- Currency climbs versus most of its 16 major peers Thursday
- St. Louis Fed President says officals may be nearing hike
The dollar headed for its best week since November, climbing from a nine-month low reached last week, as Federal Reserve policy makers hinted that they may raise interest rates in the next few months.
The U.S. currency advanced versus most of its major peers as Fed Bank of St. Louis President James Bullard said officials may be getting close to lifting rates again, provided growth continues as forecast. Government releases on Thursday showed fewer jobless claims than forecast in the week through March 19 and durable goods orders fell less than projected last month.
Investors are slowly shifting back into the greenback after a cautious tone from Fed policy makers at their March 15-16 meeting sent the dollar tumbling. Traders are refocusing on the U.S. economy to evaluate whether incoming data can sustain a rebound in the currency. Employers likely continued to bolster the headcount this month, a report April 1 is forecast to show.
“The dollar, from a broad perspective, I think there’s probably still some more room to strengthen, if the U.S. data’s good,” said Eric Stein, the Boston-based co-director of global fixed income at Eaton Vance Corp., which oversees around $302 billion. “Again, we get a dovish Fed statement that seems to lead to hawkish commentary afterwards.”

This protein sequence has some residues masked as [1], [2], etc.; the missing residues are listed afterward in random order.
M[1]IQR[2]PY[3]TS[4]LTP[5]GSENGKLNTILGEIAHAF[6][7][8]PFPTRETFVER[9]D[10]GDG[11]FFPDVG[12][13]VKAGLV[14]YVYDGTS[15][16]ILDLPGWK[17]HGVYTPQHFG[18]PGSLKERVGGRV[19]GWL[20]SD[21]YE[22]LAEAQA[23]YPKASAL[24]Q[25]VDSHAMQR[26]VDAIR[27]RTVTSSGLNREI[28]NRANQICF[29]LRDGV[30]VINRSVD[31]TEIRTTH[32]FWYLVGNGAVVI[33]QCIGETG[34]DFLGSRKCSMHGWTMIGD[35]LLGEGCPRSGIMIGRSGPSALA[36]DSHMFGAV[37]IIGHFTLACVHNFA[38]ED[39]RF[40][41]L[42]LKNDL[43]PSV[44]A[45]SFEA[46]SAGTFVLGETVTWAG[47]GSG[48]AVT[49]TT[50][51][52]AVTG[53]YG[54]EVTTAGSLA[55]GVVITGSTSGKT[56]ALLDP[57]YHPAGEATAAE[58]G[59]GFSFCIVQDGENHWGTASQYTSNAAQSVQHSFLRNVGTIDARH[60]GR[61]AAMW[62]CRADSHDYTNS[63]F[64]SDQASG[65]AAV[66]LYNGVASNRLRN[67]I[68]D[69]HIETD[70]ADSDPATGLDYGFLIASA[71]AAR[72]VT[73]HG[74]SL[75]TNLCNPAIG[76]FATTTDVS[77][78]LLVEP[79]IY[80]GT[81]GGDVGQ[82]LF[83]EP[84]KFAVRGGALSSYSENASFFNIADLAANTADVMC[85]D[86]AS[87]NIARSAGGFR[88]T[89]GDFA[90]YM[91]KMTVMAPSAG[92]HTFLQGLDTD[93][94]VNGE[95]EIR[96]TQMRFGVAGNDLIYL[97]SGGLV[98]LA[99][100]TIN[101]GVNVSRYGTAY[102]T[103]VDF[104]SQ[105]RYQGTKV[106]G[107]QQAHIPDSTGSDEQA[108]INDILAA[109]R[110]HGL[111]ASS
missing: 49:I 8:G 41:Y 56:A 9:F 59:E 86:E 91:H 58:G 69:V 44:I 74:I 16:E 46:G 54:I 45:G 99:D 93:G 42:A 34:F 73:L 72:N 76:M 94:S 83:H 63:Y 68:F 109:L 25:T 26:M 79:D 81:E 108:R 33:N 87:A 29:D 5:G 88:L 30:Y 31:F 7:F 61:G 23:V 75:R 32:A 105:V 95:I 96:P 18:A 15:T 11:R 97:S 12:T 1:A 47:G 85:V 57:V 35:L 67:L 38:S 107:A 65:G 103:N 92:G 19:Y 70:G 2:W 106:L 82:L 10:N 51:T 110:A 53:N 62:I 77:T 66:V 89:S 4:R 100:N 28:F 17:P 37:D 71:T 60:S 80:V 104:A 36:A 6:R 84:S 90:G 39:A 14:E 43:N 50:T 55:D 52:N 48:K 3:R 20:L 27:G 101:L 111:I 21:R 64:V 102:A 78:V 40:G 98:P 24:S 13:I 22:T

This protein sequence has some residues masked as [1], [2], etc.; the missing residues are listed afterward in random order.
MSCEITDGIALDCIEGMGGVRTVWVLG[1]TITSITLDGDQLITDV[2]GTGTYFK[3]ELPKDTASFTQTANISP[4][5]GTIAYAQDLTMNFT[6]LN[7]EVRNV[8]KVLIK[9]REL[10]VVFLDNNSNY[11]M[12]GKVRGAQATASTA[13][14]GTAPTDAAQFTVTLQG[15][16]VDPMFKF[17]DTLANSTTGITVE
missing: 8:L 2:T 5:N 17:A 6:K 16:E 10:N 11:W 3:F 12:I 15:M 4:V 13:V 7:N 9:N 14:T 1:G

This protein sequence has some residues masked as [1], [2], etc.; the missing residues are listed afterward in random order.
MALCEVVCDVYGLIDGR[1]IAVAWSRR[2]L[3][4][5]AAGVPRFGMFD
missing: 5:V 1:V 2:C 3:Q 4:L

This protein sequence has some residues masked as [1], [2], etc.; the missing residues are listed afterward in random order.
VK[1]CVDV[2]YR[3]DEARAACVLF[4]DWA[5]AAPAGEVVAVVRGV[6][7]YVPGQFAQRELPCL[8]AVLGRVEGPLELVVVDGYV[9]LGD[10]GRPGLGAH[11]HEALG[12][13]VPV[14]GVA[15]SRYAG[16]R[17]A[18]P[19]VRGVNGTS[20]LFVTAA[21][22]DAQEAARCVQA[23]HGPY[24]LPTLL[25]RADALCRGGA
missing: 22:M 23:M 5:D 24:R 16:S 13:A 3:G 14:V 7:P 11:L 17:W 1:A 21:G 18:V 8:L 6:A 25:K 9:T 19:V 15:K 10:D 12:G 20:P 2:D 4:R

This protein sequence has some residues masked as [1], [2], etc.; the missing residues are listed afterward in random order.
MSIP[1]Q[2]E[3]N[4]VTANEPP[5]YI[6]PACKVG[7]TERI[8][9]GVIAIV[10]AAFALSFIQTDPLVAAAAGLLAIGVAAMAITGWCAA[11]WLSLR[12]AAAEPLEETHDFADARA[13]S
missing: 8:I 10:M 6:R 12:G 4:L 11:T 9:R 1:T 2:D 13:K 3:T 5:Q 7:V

The Bloomberg Dollar Spot Index, which tracks the greenback versus 10 peers, is set for its biggest weekly gain since the period ending Nov. 6 and was little changed at 1,199.99 at 5 p.m. in New York. The dollar gained 0.5 percent to 112.90 yen and was little changed at $1.1174 per euro.
Markets in the U.S., Europe and parts of Asia are closed Friday for national holidays.
U.S. data have steadily improved over the last few weeks, with Bloomberg’s gauge of economic surprises advancing to the highest in more than a year.
“The next rate increase may not be far off provided that the economy evolves as expected,” Bullard said in New York on Thursday. Futures contracts show traders see an 8 percent likelihood of a rate increase at policy makers’ meeting next month, and a 41 percent probability in June.
The Bloomberg Dollar Spot Index has fallen 2.6 percent this year, after a 9 percent gain in 2015 and an 11 percent rally the year before.
“The data should continue to strengthen, it should continue to surprise a little bit and that should be sufficient for them to go in June,” Binky Chadha, chief global strategist at Deutsche Bank AG, said in an interview on Bloomberg Television. The upside for the greenback may be limited as “the dollar itself has also priced in a lot.”